Commentary

What’s this all about anyway?

Submitted by Frank Gwirtz

March 9, 2020


 

Despite all the headlines, the social media posts and the letters to the editor that have been published since Tim Grendell was appointed Probate/Juvenile Court Judge, many people just don’t have a good understanding of what all the fuss and turmoil is about around the Park District. In a news story by WKSU Radio, broadcast in July of 2017, Judge Timothy Grendell made this statement.

“Our parks don’t address the kids under 30 very well. We’re putting in an action park. It’s going to have a BMX bike trail, fishing docks on the ponds, and a zip line. And it’s geared to get younger people, who someday will have to vote for levies, interested in coming to parks.”

wksu.org/post/ohio-gives-power-over-local-parks-probate-judges

This is the rationalization he and his appointed board members have been using to explain why the Geauga Park District has spent millions on new buildings, playgrounds, ball fields and parking lots over the past six years, all the while allowing the naturalist staff to dwindle, ignoring the need to protect rare and endangered species in the parks and even refusing to accept a donation of a small plot of wetland because, “It’s just a swamp.”

He failed to mention, and probably doesn’t know, that the parks have numerous education and cultural programs that are attended by every school student in the county. There are also summer camps that serve hundreds of kids and nature programs of all kinds that serve people of all ages (yes, even “kids under 30”) from all over the county and the northeast Ohio region.

Perhaps the Judge should have consulted the Geauga Park District website before making such a statement. The website lists 37 different programs available to the public in the current month alone—all of which are appropriate for children and five of which are specifically targeted to children.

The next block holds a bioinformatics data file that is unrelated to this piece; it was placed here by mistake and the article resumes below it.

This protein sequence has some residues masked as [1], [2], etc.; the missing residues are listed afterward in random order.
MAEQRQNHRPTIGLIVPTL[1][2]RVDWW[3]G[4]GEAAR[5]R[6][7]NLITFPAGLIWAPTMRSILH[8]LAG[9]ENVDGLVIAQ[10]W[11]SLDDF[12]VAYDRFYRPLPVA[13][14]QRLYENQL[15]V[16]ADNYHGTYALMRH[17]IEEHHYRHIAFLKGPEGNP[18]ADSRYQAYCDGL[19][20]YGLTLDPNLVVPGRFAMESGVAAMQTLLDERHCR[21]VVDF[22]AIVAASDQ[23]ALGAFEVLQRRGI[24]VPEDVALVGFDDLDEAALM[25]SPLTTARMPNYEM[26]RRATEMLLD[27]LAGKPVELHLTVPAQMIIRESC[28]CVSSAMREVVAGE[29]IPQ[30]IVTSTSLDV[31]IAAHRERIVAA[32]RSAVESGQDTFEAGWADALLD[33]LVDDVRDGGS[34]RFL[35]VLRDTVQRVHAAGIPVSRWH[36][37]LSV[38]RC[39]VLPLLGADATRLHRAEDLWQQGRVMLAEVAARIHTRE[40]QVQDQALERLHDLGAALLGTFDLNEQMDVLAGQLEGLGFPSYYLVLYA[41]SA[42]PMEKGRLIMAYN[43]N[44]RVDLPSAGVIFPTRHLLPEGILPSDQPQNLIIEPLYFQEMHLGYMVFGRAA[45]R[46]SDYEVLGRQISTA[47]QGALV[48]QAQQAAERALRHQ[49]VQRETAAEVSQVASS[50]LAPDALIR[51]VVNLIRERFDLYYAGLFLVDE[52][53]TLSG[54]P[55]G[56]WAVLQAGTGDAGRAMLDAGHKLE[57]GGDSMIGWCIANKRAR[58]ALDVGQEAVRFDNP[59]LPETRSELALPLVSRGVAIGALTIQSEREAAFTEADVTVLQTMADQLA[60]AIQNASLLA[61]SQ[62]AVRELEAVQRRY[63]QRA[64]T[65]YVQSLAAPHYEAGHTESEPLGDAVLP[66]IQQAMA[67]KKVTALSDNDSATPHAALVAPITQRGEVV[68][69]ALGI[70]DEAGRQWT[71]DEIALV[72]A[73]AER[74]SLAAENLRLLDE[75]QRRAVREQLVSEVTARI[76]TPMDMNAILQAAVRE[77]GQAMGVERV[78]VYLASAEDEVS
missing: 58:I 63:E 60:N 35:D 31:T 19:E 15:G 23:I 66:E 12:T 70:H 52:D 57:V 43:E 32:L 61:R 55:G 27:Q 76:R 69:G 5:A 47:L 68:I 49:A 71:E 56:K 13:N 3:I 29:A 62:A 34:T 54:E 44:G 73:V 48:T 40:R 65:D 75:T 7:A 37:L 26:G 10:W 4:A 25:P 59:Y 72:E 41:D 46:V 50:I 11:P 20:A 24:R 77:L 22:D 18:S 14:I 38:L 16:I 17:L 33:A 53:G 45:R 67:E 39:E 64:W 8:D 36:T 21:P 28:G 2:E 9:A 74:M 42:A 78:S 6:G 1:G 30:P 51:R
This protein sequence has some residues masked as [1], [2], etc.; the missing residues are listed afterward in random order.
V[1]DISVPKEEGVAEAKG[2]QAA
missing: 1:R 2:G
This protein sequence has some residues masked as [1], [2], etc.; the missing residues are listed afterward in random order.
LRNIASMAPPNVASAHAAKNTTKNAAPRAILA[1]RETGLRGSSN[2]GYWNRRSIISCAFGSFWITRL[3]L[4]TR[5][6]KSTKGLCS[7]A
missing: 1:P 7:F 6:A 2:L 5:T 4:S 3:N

Over the years, the naturalists at the Geauga Park District have done a truly excellent job of developing programs for school students and attendance at these programs has been outstanding.


This trail is closed to anyone not holding a snowmobile permit regardless of the fact that conditions are, shall we say, less than optimal for snowmobiling.


To suggest that the parks need to develop specialized extreme sports venues and other installations that result in the removal of hundreds of trees and the destruction of many acres of wildlife habitat is foolhardy and simply arrogant. There are many ways in which the land preserved in our parks can be used for recreational, educational and cultural purposes without inflicting severe damage to the ecosystem and without removing so many of the people who worked for years to build the parks into the public treasure that they were the day Grendell was appointed. In addition, experience has shown that allowing activities in the parks that are incompatible with the mission to preserve, conserve and protect is just an open invitation to abuse.

Grendell’s real purpose has been simply to use the Park District and its independent, tax funded budget to pass out a few goodies to his cronies and open the parks to exploitation by the few who would use them for activities that shatter the silence and disrupt the ecosystem. Some people refer to this as “one hand washing the other.” In fact, it is just corruption.


These tracks, in less than two inches of snow, are totally off any trail on the grassy area south of the McCullough Center.

More snowmobile tracks on the solar system trail beyond the McCullough Center. These are

as much as a half-mile from the clearly marked snowmobile trail.


Protect Geauga Parks endorses and supports Matt Rambo for Geauga County Probate/Juvenile Court Judge in the March 17 Republican Primary election.
Please request a Republican Party ballot and vote for Matt Rambo.


Protect Geauga Parks is a 501(c)4  not-for-profit corporation 

This communication is not authorized by any candidate, political party or campaign

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